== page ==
With each new report, statistic and news story, it is apparent today’s students are graduating college with an alarming amount of student debt. The latest data from the Department of Education shows ninety-four percent of students who earn a bachelor’s degree are borrowing to pay for it, up from 45 percent in 1993.
This article in The New York Times features recent grads and current higher-ed students who are, surprisingly, not prepared to pay back their loans. As 18-year-old Kelsey Griffith, who is graduating from Ohio Northern University with $120,000 in student debt, said, “I knew a private school would cost a lot of money. But when I graduate, I’m going to owe like $900 a month. No one told me that.”
As Kelsey clearly states, she had no personal finance education to explain the real cost of college. As higher education institutions increase marketing and recruiting tactics, students are left to their own devices to cover the bills.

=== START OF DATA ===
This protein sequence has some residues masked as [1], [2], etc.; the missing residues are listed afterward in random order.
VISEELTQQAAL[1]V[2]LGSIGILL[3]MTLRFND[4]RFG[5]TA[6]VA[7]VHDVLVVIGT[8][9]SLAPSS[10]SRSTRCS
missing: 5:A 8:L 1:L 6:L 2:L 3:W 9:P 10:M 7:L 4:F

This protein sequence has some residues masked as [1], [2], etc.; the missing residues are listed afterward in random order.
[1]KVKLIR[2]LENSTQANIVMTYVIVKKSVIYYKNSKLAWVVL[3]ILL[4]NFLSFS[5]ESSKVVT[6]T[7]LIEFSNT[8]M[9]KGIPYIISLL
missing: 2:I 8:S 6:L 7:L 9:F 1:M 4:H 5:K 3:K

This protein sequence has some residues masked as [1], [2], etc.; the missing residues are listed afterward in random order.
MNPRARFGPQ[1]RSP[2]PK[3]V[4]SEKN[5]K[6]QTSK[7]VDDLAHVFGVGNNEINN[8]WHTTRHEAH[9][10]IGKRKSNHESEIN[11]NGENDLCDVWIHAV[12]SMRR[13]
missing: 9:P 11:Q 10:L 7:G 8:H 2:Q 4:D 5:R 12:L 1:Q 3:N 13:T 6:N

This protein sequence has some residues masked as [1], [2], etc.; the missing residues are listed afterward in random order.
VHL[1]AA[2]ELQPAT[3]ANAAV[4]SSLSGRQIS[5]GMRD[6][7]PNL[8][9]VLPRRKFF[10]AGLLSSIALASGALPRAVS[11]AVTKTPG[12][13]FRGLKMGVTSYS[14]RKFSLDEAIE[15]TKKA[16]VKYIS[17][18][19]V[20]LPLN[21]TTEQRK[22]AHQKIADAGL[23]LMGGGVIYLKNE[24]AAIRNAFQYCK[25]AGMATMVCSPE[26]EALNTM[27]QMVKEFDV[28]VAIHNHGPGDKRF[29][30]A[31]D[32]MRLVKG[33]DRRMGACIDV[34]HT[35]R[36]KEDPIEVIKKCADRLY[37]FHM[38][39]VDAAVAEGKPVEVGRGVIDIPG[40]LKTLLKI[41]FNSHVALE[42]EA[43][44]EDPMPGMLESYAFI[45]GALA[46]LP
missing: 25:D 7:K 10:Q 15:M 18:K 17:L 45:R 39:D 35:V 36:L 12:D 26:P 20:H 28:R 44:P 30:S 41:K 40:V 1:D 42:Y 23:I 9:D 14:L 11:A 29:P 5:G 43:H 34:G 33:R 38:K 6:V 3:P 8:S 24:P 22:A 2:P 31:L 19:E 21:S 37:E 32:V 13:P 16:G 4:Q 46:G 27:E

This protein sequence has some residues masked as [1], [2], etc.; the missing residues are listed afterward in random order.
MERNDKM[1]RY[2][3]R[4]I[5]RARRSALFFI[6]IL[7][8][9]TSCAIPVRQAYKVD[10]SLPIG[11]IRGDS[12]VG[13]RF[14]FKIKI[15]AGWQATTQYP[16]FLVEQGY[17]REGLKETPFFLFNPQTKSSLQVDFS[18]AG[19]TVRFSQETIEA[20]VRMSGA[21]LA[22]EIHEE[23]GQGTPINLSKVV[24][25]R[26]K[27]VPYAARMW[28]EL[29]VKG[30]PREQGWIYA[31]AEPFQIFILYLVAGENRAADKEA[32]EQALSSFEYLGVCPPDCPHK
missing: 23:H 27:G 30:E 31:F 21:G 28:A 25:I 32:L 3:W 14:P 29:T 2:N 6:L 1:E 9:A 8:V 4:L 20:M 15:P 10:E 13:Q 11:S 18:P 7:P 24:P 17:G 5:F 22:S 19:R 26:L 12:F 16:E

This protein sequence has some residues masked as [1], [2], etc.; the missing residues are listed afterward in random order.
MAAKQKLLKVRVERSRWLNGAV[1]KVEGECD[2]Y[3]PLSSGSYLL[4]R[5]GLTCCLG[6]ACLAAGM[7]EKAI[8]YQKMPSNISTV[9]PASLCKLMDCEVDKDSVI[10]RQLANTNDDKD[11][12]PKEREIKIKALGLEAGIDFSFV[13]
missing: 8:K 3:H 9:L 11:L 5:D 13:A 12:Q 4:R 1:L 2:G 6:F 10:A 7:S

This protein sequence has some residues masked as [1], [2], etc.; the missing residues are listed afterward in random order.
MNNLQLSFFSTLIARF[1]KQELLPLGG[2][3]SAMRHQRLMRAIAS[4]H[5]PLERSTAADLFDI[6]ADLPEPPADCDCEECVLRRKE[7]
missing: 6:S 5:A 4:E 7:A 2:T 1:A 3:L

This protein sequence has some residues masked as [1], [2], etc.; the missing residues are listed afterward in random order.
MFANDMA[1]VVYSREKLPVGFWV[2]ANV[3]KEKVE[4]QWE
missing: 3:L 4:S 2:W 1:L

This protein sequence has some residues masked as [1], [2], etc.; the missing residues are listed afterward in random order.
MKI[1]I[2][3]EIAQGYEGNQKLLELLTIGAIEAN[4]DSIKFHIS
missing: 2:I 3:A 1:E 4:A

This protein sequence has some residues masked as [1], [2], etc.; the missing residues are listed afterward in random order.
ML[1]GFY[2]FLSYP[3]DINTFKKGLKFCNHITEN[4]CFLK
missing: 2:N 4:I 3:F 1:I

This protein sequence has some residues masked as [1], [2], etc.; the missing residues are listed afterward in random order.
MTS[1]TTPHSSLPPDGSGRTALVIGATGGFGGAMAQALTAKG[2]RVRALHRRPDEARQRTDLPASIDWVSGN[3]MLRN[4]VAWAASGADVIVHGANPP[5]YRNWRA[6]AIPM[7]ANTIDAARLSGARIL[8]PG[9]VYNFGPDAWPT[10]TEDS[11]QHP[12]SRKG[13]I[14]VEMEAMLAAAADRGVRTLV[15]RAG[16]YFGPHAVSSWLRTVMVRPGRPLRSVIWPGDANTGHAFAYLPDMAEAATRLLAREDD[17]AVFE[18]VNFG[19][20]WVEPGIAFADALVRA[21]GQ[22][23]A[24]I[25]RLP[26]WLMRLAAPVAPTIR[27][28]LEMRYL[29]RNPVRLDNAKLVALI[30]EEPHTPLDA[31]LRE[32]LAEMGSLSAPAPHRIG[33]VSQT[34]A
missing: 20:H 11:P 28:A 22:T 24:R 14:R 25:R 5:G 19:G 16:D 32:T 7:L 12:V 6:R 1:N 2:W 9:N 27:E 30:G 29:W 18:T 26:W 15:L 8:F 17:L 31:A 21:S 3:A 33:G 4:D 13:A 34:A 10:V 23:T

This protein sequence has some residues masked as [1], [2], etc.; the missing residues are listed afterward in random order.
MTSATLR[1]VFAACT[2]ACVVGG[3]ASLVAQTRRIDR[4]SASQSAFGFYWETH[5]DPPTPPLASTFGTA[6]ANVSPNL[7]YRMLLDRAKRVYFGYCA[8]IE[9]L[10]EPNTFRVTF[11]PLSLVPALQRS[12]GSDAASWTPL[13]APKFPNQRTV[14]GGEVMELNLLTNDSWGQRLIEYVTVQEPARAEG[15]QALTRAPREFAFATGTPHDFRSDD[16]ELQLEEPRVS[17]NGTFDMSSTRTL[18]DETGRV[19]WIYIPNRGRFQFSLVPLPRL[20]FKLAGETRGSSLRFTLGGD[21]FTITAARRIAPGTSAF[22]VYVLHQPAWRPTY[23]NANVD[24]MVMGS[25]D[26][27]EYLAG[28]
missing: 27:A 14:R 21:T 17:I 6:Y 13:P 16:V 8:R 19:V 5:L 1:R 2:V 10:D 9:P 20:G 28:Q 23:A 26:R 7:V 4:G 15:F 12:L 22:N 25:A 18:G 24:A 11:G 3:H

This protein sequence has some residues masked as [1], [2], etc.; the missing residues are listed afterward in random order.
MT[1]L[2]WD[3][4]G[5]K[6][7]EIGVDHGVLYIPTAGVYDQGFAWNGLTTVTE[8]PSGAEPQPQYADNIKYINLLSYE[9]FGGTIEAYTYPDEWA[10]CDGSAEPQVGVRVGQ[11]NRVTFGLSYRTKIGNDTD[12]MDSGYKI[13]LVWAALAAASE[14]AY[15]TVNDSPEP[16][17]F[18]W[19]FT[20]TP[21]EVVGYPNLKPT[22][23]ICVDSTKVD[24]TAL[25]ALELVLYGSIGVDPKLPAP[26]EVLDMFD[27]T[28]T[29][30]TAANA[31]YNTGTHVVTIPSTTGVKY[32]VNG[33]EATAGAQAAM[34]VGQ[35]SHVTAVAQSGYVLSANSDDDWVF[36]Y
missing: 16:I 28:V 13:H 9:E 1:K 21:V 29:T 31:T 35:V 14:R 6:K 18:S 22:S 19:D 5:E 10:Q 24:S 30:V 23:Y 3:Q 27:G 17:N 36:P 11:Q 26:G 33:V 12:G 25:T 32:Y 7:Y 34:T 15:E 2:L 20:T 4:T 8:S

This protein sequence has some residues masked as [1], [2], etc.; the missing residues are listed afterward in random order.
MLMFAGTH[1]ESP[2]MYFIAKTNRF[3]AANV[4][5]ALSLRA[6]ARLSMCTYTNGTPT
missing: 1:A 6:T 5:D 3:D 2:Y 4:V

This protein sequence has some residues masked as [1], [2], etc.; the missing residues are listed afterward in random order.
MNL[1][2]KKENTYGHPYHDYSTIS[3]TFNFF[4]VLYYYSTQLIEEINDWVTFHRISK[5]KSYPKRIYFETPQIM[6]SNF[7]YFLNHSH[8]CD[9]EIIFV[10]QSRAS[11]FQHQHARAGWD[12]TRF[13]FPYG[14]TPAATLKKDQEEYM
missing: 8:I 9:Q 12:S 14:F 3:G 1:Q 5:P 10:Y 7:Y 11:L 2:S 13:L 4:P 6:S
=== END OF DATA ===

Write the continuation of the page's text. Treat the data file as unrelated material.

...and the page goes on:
Not only is personal finance education critical for our youth when it comes to their own finances, but we cannot afford to raise another generation that does not fully understand the complexities of our global economy. The recent economic downturn has brought nationwide attention to the dangers of a financially illiterate society. CEE’s 2011 Survey of the States shows that while there has clearly been progress since the first Survey in 1998, that over the last two years, the trend is slowing and in some cases moving backwards. Such ignorance comes with a high price—for all of us.
It is critically important to educate students on economics and personal finance, and if requirements are passed, schools must provide these important classes about the real world issues that students face—before it is too late.